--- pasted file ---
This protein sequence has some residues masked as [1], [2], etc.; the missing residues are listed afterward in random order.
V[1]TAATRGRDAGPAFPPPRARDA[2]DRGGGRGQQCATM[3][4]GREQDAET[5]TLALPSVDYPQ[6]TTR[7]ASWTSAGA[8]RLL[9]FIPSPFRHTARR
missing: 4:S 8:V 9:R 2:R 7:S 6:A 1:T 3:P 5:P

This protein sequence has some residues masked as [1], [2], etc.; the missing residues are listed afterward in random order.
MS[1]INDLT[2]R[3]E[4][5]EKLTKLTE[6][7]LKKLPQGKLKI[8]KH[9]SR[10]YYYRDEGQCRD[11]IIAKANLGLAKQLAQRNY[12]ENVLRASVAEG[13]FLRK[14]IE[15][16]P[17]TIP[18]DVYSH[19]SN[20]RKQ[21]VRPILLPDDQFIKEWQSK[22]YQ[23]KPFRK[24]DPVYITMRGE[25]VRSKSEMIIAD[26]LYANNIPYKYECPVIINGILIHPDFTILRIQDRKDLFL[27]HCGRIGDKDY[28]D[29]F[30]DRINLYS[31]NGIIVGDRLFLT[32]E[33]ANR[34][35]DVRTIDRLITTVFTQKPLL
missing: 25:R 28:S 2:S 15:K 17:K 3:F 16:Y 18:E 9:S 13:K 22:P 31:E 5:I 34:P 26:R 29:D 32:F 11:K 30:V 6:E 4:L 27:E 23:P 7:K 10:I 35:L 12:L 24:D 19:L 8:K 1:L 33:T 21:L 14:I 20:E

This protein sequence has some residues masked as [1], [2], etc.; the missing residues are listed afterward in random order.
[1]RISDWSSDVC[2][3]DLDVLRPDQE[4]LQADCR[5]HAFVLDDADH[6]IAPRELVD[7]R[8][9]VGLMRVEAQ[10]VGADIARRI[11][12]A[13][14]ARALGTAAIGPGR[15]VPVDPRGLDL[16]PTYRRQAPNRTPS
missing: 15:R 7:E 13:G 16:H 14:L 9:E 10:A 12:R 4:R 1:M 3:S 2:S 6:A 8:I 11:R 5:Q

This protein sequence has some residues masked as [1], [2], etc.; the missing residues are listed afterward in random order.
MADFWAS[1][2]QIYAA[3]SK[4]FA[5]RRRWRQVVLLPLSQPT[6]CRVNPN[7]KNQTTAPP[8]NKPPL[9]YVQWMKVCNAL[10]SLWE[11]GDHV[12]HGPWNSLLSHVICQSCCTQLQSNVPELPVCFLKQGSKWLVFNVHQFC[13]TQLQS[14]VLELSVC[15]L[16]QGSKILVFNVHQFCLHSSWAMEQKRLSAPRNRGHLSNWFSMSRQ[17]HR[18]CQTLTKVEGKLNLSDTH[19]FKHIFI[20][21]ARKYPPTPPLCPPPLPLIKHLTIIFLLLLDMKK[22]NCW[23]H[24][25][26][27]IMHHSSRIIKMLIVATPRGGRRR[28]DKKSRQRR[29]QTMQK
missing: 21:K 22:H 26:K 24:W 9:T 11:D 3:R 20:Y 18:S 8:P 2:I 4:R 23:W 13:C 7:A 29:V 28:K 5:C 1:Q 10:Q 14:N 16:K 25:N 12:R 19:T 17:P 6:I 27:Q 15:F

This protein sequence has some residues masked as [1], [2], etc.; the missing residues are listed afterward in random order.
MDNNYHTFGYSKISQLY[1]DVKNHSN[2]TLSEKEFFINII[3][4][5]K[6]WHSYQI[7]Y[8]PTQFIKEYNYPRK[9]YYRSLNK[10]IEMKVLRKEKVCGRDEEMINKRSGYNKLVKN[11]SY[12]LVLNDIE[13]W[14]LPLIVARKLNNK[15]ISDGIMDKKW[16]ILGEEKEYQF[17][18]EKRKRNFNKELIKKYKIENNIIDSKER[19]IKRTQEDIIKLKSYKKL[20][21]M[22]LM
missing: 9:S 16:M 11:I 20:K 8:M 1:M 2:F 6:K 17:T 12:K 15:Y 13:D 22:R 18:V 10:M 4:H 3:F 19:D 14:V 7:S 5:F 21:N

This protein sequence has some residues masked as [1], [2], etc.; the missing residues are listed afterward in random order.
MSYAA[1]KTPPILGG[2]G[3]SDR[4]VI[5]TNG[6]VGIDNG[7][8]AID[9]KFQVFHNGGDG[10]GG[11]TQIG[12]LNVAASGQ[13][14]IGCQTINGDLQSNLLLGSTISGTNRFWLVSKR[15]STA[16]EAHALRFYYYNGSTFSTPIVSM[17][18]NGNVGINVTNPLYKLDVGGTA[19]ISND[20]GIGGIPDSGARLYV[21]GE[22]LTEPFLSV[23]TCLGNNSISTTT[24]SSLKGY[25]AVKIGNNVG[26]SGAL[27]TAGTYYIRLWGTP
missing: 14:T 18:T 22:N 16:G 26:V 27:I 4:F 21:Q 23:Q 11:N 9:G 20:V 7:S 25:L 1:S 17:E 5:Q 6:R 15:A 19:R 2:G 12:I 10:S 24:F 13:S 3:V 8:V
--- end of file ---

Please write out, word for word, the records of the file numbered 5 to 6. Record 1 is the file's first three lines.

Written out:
This protein sequence has some residues masked as [1], [2], etc.; the missing residues are listed afterward in random order.
MDNNYHTFGYSKISQLY[1]DVKNHSN[2]TLSEKEFFINII[3][4][5]K[6]WHSYQI[7]Y[8]PTQFIKEYNYPRK[9]YYRSLNK[10]IEMKVLRKEKVCGRDEEMINKRSGYNKLVKN[11]SY[12]LVLNDIE[13]W[14]LPLIVARKLNNK[15]ISDGIMDKKW[16]ILGEEKEYQF[17][18]EKRKRNFNKELIKKYKIENNIIDSKER[19]IKRTQEDIIKLKSYKKL[20][21]M[22]LM
missing: 9:S 16:M 11:I 20:K 8:M 1:M 2:F 6:K 17:T 12:K 15:Y 13:D 22:R 18:V 10:M 4:H 3:F 19:D 14:V 7:S 5:F 21:N

This protein sequence has some residues masked as [1], [2], etc.; the missing residues are listed afterward in random order.
MSYAA[1]KTPPILGG[2]G[3]SDR[4]VI[5]TNG[6]VGIDNG[7][8]AID[9]KFQVFHNGGDG[10]GG[11]TQIG[12]LNVAASGQ[13][14]IGCQTINGDLQSNLLLGSTISGTNRFWLVSKR[15]STA[16]EAHALRFYYYNGSTFSTPIVSM[17][18]NGNVGINVTNPLYKLDVGGTA[19]ISND[20]GIGGIPDSGARLYV[21]GE[22]LTEPFLSV[23]TCLGNNSISTTT[24]SSLKGY[25]AVKIGNNVG[26]SGAL[27]TAGTYYIRLWGTP
missing: 14:T 18:T 22:N 16:G 26:V 27:I 4:F 21:Q 23:Q 11:N 9:G 20:V 7:S 25:L 1:S 17:E 5:Q 6:R 15:A 19:R 2:G 12:I 10:S 24:F 13:S 3:V 8:V